Supermarket shelves across England were stripped down this past weekend before the country entered a second national lockdown.
Pictures of quick queues and loaded carts were snapped in stores across the country on Sunday as panic buyers flocked to stock up on supplies.
Under the nationwide lockdown, food stores, supermarkets, garden centers and some other retailers that provide essential goods and services will be allowed to remain open. However, restaurants, bars, pubs and “non-essential stores” should be closed.
Hundreds of shoppers lined up outside Leicester Costco on Sunday morning, just hours after the prime minister announced that Brits would be instructed to “stay home” until December 2.
Meanwhile, a winding flow of people lined up outside IKEA in Batley, West Yorkshire, trying to stock up on essentials before spending a month inside.
At Sainsbury’s in Weston-super-Mare, toilet tissue shelves were left empty, in agonizing echoes of scenes captured during the first national lockdown in the spring.
The hashtag “panic buying” gained traction on Twitter throughout the day, as people shared their despair over the selfish actions of others.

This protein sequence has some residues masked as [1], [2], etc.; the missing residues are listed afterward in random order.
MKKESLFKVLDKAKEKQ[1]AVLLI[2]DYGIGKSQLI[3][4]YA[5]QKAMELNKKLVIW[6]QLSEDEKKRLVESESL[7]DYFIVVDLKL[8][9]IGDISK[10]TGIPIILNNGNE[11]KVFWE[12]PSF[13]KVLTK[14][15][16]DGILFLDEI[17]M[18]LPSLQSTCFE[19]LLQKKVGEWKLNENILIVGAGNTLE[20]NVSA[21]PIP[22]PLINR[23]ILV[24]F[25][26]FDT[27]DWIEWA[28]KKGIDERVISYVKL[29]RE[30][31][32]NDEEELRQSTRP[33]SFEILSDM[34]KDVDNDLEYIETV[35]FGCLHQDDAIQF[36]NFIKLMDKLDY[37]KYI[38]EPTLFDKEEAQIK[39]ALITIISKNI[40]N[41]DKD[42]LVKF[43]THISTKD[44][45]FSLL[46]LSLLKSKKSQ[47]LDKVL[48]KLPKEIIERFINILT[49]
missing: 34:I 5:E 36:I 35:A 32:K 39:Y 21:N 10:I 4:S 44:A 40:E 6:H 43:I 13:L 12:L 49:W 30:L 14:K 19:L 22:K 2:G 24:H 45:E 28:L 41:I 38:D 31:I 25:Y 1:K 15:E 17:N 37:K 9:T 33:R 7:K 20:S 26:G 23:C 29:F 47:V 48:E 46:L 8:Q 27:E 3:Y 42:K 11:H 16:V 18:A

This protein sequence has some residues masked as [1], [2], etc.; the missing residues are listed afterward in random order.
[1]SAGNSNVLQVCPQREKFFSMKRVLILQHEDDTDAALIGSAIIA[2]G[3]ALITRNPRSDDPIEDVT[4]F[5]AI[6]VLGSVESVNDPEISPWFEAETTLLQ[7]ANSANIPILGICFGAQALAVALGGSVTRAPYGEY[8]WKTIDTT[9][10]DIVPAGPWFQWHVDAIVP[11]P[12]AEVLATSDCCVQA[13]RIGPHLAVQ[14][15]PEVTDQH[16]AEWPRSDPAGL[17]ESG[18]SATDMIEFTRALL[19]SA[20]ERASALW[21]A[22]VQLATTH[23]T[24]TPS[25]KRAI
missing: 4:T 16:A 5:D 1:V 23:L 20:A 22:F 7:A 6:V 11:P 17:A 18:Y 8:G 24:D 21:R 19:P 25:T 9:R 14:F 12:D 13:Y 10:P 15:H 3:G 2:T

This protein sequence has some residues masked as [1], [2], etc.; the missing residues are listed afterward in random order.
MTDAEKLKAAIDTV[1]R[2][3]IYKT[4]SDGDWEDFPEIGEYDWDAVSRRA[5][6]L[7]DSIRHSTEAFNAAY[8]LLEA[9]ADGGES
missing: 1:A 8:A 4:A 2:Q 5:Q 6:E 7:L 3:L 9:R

One disappointed user wrote: “Panic buying hurts vulnerable people – be gentle instead.
“There’s no need to do that. You can buy from local stores and markets as well as giants and online with next-day delivery. #StayHome #shoplocal.”
Another noted that “supermarkets do not close as they did not shut down in the first place. Stop buying the panic that leaves others without and potentially leads to more food waste in the process. More! “
Others shared footage of shoppers moving under multiple packages from the toilets, commenting indignantly, “I think they didn’t learn from last time.”
But singer James Blunt shed light on the situation by tweeting his new book.
He posted a link that wrote: “If you missed your bathroom cycle while #panicbuying, my book will be out this Thursday.”
Large retailers have added to their online capabilities during the pandemic in an effort to keep up with demand.
At the end of September, Tesco said its weekly delivery slots had doubled from 600,000 weekly delivery slots in March to 1.5 million.
British Retail Consortium (BRC) Food and Sustainability Director Andrew Obey said last month: “Supply chains are stronger than ever, and we don’t expect any issues with the availability of food or other goods in a future lockdown.
“However, we urge consumers to be considerate of others and shop as they usually do.”
Avid music fanatic. Communicator. Social media expert. Award-winning bacon scholar. Alcohol fan.